Allergies may Protect from Cancer says Cornell Study

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According to a new study from Cornell University, allergies might be the body’s defense against toxins that can cause cancer. The study raises questions about whether or not we should be quelling allergy symptoms. The research found the greatest correlation between cancers that develop in body tissue exposed to the environment, which includes skin, bladder, colon, mouth, throat, cervix, uterus, lung and gastrointestinal tract cancers. The link weakens when it comes to breast and prostate cancer, myeloma, and myelocytic leukemia – tissues that are less environmentally susceptible. Hives, hay fever, allergies to food and meat, and eczema were strongly associated with lower cancer rates from environmental exposure of body tissues.

Paul Sherman, Cornell professor of neurobiology and behavior, led the Cornell study. Dr. Sherman believes that allergies serve to rid the body of toxins, including those that cause cancer. When we sneeze and cough, it seems possible that the body is ridding it…

Music may Protect from Heart Disease – Study

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According to the results of a new study, listening to music that makes you feel good has a positive effect on the blood vessels. The effects are measureable. We’ve long known that emotion can affect health. Simply enjoying country, classical music, or R&B appears to decrease your chances of heart disease. The benefits may extend to overall health, helping to fight infection and recover from injury.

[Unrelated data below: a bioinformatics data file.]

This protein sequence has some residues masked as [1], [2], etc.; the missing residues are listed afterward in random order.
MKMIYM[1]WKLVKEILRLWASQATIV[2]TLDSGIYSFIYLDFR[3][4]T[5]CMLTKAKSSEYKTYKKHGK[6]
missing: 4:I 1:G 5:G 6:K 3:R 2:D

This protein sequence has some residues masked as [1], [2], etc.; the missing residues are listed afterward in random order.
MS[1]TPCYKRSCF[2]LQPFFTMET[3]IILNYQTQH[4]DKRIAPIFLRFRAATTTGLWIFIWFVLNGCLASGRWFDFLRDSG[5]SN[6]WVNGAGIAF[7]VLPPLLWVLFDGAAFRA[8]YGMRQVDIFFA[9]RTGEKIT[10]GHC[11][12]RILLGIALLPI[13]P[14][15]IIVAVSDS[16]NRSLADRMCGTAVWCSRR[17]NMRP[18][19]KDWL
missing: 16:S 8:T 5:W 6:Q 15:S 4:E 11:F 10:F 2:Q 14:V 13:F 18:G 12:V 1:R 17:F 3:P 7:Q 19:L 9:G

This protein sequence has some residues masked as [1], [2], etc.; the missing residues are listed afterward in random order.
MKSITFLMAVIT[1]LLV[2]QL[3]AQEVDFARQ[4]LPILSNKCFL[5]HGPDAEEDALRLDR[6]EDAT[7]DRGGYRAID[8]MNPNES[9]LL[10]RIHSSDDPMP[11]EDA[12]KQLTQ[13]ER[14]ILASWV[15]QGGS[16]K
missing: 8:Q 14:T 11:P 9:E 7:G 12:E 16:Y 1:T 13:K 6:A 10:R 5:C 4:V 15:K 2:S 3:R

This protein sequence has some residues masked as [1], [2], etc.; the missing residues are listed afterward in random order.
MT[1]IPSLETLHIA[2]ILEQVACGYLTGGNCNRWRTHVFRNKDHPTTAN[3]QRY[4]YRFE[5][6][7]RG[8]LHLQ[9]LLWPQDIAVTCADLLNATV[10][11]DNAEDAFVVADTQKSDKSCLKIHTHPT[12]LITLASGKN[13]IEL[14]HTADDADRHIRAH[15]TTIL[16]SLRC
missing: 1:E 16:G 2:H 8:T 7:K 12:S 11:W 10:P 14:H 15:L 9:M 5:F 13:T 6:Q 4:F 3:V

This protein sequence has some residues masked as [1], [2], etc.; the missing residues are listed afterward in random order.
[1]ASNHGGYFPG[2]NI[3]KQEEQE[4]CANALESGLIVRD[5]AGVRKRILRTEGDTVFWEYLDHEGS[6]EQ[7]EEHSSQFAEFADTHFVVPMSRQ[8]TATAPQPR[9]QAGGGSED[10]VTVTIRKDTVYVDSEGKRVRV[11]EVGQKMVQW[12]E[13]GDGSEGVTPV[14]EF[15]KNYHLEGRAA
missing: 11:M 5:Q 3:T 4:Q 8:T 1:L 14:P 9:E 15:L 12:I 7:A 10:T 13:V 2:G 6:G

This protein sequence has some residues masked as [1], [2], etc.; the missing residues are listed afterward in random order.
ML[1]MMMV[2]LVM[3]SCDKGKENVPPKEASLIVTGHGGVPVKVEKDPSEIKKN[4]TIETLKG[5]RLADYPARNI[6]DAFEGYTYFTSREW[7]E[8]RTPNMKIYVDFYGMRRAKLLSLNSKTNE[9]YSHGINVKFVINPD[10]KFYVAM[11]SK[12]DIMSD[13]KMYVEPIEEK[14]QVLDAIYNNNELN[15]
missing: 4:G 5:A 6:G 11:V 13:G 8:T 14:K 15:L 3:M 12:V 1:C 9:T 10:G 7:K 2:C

Researchers found that when we feel joyful, in this case in response to music, the blood vessels dilate, increasing blood flow. The same response occurs when we laugh. Stressful music had the opposite response – the blood vessels narrow, restricting blood flow to the heart and other organs. Michael Miller, M.D., director of preventive cardiology at the University of Maryland Medical Center and associate professor of medicine at the University of Maryland School of Medicine says "We knew that individual people would react differently to different types of music, so in this study, w…

Potassium from Food may Control Blood Pressure

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A new study shows that increasing dietary potassium might keep blood pressure in check - especially in African Americans. Controlling salt intake has been the mainstay recommendation for blood pressure control. The study, from the American Society of Nephrology suggests that getting more potassium may be as important as limiting salt intake. The research is presented at the American Society of Nephrology's 41st Annual Meeting and Scientific Exposition in Philadelphia, Pennsylvania.

Susan Hedayati, MD, of the University of Texas Southwestern Medical Center in Dallas, Texas, and the Dallas VA Medical Center, led the study, which also identified a gene that may have a direct influence on how potassium affects blood pressure.

Data from the Dallas Heart Study was analyzed, involving 3,300 subjects, half of whom were African American. The amount of potassium found in urine samples directly correlated with the incidence of high blood pressure. "The lower the potassium in the urine, h…

Better Health Through Compassion - Bloggers Unite for Refugees